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US reaction to Denktash's ideas
2003-04-04 09:59:08

by Demetris Apokis -- Washington, Apr 4 (CNA) -- The US has stressed that the resumption of talks under UN auspices is the way towards a comprehensive settlement and noted that confidence building measures in Cyprus is a matter that can be taken up by the island's two communities, in the context of the good offices mission of the UN Secretary General.

Commenting on a package of measures Turkish Cypriot leader Rauf Denktash has put forward saying they would help the peace process, the State Department said that ''we believe the way to a comprehensive settlement is for both sides to resume talks under the auspices of the UN good offices and on the basis of the Secretary General's very fair peace plan.''|

''These confidence building measures between the two sides are really a matter for them to discuss. We believe that the best context for them to do so remains the UN good offices. Genuine confidence building measures arrived at through the UN good offices mission would certainly be welcome,'' it added.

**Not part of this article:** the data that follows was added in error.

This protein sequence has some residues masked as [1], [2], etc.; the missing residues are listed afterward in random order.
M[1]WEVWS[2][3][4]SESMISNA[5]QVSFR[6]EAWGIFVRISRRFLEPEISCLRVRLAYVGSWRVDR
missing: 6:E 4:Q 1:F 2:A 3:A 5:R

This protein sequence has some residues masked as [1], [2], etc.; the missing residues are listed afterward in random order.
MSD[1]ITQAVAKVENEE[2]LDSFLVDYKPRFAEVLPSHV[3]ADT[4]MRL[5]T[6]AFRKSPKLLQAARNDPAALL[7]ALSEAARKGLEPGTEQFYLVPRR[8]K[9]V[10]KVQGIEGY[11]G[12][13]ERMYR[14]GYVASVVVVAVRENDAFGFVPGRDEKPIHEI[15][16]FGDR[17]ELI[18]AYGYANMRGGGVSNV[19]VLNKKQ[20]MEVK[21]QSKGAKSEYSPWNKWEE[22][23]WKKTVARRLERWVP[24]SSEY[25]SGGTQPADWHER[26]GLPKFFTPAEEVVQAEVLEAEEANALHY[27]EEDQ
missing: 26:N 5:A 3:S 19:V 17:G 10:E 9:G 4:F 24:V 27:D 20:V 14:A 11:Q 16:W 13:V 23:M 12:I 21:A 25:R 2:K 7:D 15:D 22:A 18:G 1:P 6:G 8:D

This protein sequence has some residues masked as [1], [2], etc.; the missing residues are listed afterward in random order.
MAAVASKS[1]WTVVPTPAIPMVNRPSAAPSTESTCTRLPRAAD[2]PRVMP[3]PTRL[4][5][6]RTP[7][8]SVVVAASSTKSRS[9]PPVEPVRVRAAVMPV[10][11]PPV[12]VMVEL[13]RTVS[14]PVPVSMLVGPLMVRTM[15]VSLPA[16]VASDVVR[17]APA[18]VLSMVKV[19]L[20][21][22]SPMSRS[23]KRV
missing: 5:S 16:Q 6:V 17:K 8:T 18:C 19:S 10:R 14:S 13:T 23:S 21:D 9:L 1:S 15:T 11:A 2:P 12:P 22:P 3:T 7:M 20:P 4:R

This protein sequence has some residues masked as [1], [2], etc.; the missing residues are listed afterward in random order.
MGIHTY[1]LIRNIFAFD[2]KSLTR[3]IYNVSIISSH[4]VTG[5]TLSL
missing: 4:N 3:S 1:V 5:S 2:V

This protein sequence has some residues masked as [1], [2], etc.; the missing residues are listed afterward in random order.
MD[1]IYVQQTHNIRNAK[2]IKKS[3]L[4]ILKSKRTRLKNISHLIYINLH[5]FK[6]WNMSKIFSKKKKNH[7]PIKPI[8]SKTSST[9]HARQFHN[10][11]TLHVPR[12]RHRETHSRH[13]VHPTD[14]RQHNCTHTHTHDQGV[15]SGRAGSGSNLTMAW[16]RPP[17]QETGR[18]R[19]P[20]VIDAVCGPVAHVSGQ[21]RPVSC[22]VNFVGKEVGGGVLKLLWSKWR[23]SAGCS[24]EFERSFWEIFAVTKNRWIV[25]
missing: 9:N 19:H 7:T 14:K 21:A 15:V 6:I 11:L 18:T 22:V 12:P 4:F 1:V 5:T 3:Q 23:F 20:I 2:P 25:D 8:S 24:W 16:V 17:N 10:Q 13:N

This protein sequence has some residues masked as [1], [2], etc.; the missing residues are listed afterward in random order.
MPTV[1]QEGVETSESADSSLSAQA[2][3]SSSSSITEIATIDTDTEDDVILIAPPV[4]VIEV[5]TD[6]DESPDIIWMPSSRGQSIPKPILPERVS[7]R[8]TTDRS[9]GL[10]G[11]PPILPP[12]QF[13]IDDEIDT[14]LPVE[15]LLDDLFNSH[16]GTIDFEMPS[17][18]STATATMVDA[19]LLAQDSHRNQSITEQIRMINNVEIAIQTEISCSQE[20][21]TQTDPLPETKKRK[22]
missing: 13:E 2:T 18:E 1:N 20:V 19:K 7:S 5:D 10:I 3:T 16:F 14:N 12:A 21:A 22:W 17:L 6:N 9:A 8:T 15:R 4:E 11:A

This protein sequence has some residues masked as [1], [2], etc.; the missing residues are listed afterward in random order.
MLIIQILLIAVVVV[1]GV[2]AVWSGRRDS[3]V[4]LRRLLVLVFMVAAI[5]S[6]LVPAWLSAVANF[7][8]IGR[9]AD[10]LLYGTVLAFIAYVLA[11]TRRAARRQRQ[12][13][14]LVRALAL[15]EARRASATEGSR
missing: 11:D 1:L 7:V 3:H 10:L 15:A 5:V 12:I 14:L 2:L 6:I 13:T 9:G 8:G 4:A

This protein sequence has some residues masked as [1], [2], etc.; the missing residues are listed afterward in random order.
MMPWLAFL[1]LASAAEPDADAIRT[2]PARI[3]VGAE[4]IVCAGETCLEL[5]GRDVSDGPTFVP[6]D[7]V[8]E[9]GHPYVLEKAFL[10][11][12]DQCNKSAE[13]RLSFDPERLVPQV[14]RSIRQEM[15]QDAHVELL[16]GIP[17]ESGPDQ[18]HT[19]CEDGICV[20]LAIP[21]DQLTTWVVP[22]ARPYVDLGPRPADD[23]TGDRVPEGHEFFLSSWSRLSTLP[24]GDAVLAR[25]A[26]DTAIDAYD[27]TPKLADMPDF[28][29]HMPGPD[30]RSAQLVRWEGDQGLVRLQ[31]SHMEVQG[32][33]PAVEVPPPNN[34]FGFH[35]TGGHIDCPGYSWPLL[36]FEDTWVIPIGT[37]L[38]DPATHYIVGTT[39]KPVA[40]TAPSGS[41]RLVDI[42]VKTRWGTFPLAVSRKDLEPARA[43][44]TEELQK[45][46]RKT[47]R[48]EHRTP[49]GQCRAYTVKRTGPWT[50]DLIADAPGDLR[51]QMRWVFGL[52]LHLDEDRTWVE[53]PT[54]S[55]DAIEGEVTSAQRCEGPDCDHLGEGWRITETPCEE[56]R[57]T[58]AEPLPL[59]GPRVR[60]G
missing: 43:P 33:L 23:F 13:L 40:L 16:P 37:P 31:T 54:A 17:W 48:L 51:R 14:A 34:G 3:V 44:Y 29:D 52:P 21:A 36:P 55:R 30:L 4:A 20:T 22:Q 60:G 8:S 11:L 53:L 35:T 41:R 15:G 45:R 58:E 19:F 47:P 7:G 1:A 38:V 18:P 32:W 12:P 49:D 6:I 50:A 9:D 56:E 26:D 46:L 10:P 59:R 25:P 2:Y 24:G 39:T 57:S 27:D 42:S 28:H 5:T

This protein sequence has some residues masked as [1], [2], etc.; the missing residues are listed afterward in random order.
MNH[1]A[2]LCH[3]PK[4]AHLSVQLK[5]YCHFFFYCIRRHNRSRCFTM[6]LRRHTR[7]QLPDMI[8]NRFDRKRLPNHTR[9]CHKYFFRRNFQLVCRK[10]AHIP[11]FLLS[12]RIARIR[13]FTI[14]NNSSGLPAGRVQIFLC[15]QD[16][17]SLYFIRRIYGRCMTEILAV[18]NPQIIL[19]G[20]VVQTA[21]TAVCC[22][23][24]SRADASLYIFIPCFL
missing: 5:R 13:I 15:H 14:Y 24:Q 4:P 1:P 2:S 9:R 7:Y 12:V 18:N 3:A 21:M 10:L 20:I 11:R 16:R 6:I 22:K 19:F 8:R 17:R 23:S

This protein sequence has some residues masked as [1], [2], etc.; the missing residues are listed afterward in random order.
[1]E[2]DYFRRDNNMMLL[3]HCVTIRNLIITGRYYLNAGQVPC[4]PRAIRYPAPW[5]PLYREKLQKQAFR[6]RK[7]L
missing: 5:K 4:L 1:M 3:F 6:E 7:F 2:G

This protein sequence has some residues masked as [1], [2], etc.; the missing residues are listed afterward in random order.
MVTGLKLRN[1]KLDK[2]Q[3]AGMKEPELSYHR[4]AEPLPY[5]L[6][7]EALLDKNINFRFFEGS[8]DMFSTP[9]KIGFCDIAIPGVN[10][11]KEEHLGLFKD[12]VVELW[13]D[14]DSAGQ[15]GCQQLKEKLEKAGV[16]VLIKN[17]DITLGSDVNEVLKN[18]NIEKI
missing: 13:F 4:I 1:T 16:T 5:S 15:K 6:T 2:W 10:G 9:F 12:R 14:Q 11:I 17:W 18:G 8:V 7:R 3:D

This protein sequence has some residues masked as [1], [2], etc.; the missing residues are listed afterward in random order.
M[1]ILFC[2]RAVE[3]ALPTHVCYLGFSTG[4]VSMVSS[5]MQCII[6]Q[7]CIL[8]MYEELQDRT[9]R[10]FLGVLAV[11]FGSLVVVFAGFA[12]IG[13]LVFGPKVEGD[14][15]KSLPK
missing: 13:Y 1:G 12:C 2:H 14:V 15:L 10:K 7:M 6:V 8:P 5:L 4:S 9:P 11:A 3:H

''Our focus, however, remains on achieving a comprehensive, just and durable settlement to the Cyprus problem. Even genuine confidence building measures are not substitute for this. We look to the upcoming UN Security Council session on Cyprus to reaffirm international support for the Secretary General's good offices and to support the Secretary General Annan's plan as a basis for a future settlement,'' the State Department said.

Denktash's proposals failed to impress interested parties in the peace process. The EU, the UN, Britain, the US as well as the governments of Cyprus and Greece have all said that any attempt to resume the dialogue for a solution should be within the UN framework.

The proposals, announced at a press conference ahead of next week's UN report on the collapse of the latest UN effort to find a comprehensive settlement in Cyprus, fell far short of involving the UN in the proposals.

Last month Denktash, backed by Turkey, rejected UN calls to put to a referendum a peace plan and said he wanted to make a fresh start.

Cyprus has been divided since 1974 when Turkish troops invaded and occupied 37 per cent of its territory.


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